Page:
*On a side note, Nicholas Cain—who has written an extensive list of Vietnam related men’s adventure novels—credits Gunships for helping get his first novel published. When his wife came across the series, she urged a disheartened Cain to send his many times rejected book about MPs in Saigon to Gunships publisher, Zebra. There it caught the eye of editor Michael Sideman, who offered Cain a four book deal if he would fictionalize his stories and throw in some additional sex and violence. All of this led to the excellent, long running, Saigon Commandos series.


The blistering stories of soldiers caught in a war where glory was a dirty word and every man was a loser... The Hell that was Vietnam. It is a land where every tree and bush can kill, where the most lethal technology of war is allied with man’s basest instincts. Where a soldier’s bloodlust can throttle his better self like a jungle creeper. And sometimes a man has less to fear from the enemy than from his own side.

Col. John Hardin, is a brass hating, cynical, Special Forces vet who knows a lot about the dirty side of war. Determined to expose a corrupt American general’s cover-up of a massacre, Hardin makes some dangerous enemies. When Hardin is betrayed and captured by the Viet Cong, a rag-tag band of misfits, each more dastardly than the next, are pulled from the military stockade and sent on a suicide mission into enemy territory to get him back. Complications, double-crosses, and violence ensues.

A journey into the war-torn hell of ‘Nam. They were America's finest, well-trained troops, armed and deadly, and sent to fight in jungles as lethal as any enemy they were to face. Special forces teams are being ambushed at an alarming rate in Laos. A gunship incursion into Cambodia results in the helicopter being ambushed and shot down. The sole survivor to escape, Captain Marco, insists the trap was sprung by renegade Americans. Assigned to find the traitors, Colonel John Hardin and his criminal killers take to the bush in for the fight of their lives.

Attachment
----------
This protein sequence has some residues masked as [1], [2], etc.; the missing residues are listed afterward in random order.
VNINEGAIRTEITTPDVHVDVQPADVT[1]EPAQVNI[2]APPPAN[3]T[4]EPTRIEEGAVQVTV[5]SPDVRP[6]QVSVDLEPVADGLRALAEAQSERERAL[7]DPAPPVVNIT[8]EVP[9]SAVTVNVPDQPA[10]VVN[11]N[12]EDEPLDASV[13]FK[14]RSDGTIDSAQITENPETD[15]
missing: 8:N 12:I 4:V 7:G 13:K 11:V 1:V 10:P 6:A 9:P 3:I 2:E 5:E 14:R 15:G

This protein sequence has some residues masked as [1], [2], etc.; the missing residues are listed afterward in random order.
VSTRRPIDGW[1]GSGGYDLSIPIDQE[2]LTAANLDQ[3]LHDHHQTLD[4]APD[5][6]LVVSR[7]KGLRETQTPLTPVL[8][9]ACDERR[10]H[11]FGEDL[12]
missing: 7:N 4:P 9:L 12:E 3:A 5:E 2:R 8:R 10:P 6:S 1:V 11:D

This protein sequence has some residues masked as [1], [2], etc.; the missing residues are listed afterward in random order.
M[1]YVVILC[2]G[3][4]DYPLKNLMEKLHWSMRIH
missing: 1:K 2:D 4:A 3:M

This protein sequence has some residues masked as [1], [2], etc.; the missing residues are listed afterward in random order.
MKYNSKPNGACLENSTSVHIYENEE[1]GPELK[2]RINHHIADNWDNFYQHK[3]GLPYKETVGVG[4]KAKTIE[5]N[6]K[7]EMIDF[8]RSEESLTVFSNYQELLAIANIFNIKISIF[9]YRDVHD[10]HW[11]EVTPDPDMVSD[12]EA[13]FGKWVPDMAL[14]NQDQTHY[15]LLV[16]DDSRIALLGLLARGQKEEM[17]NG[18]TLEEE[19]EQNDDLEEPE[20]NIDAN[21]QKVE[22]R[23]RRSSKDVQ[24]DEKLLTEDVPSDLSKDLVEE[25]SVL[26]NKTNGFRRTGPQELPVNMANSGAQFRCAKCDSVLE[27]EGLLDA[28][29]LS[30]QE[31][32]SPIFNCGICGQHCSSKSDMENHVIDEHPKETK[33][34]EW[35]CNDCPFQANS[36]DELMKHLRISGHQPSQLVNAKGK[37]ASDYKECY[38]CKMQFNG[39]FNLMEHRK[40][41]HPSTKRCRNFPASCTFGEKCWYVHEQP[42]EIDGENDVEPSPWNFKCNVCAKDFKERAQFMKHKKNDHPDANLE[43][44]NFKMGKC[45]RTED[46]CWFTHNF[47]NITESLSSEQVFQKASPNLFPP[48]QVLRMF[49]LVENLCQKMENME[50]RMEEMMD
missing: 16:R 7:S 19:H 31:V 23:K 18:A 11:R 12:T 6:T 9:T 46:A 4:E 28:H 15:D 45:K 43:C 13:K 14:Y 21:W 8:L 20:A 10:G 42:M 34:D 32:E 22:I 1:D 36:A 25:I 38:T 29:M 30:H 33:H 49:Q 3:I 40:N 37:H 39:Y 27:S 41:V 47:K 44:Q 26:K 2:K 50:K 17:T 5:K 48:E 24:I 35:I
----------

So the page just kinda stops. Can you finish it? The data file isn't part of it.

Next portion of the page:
Vietnam was a four letter word. Colonel John Hardin, U.S. Special Forces, was about to investigate the wreckage of a downed Cobra gunship when a Cong force appears out of nowhere. Hardin set his M-16 on full automatic and began blasting away, dead sure they would overrun his position before he could even expend the clip...But the Cong didn’t kill him. They went straight for the Cobra, took something they wanted, and melted back into the jungle. Their big mistake was they let Hardin live. The last thing the Cong ever expected was for Hardin to follow them. But Hardin had to know what they took from the gunship even if it killed him.

A vivid journey into the hell hole of Vietnam. When Colonel John Hardin and his criminal killers come upon a squad of marines under attack at a temple, they intervene only to find themselves stuck guarding a beautiful photojournalist. Word has leaked that remote villages in Laos have been attacked with Sky Fire, a highly deadly never gas of Chinese origin. It’s up to Hardin and his motley crew to keep the photojournalist safe until she leads them to her source. She wants a story. Hardin wants to destroy the gas before it’s used in Vietnam against U.S. troops.